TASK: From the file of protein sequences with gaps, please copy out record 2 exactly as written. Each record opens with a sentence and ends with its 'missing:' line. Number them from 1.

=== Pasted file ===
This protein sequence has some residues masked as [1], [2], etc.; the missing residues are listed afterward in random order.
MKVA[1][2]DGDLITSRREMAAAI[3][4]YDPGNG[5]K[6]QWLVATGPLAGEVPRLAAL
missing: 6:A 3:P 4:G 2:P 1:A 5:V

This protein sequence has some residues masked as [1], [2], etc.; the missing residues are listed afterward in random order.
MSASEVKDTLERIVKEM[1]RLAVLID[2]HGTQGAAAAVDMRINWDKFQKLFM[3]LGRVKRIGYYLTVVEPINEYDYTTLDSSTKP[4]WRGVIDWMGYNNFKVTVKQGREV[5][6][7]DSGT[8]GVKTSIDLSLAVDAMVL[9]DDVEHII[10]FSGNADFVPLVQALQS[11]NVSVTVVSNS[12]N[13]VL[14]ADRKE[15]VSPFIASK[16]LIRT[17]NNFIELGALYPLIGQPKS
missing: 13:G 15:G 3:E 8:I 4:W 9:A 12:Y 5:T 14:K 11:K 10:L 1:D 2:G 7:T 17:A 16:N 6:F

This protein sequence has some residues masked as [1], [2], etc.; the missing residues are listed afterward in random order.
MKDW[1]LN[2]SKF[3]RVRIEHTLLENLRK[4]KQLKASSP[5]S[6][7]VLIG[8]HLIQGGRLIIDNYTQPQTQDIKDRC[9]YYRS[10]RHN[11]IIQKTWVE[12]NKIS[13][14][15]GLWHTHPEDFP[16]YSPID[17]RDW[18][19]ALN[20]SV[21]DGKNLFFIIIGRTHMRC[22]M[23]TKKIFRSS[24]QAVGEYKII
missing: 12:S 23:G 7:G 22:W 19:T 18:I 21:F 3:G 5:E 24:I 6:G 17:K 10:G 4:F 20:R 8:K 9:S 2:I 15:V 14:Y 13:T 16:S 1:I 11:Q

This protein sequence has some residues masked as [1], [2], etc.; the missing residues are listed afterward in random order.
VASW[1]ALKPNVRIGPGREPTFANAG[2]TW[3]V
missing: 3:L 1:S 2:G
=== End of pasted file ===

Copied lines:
This protein sequence has some residues masked as [1], [2], etc.; the missing residues are listed afterward in random order.
MSASEVKDTLERIVKEM[1]RLAVLID[2]HGTQGAAAAVDMRINWDKFQKLFM[3]LGRVKRIGYYLTVVEPINEYDYTTLDSSTKP[4]WRGVIDWMGYNNFKVTVKQGREV[5][6][7]DSGT[8]GVKTSIDLSLAVDAMVL[9]DDVEHII[10]FSGNADFVPLVQALQS[11]NVSVTVVSNS[12]N[13]VL[14]ADRKE[15]VSPFIASK[16]LIRT[17]NNFIELGALYPLIGQPKS
missing: 13:G 15:G 3:E 8:I 4:W 9:A 12:Y 5:T 14:K 11:K 10:L 1:D 2:G 7:T 17:A 16:N 6:F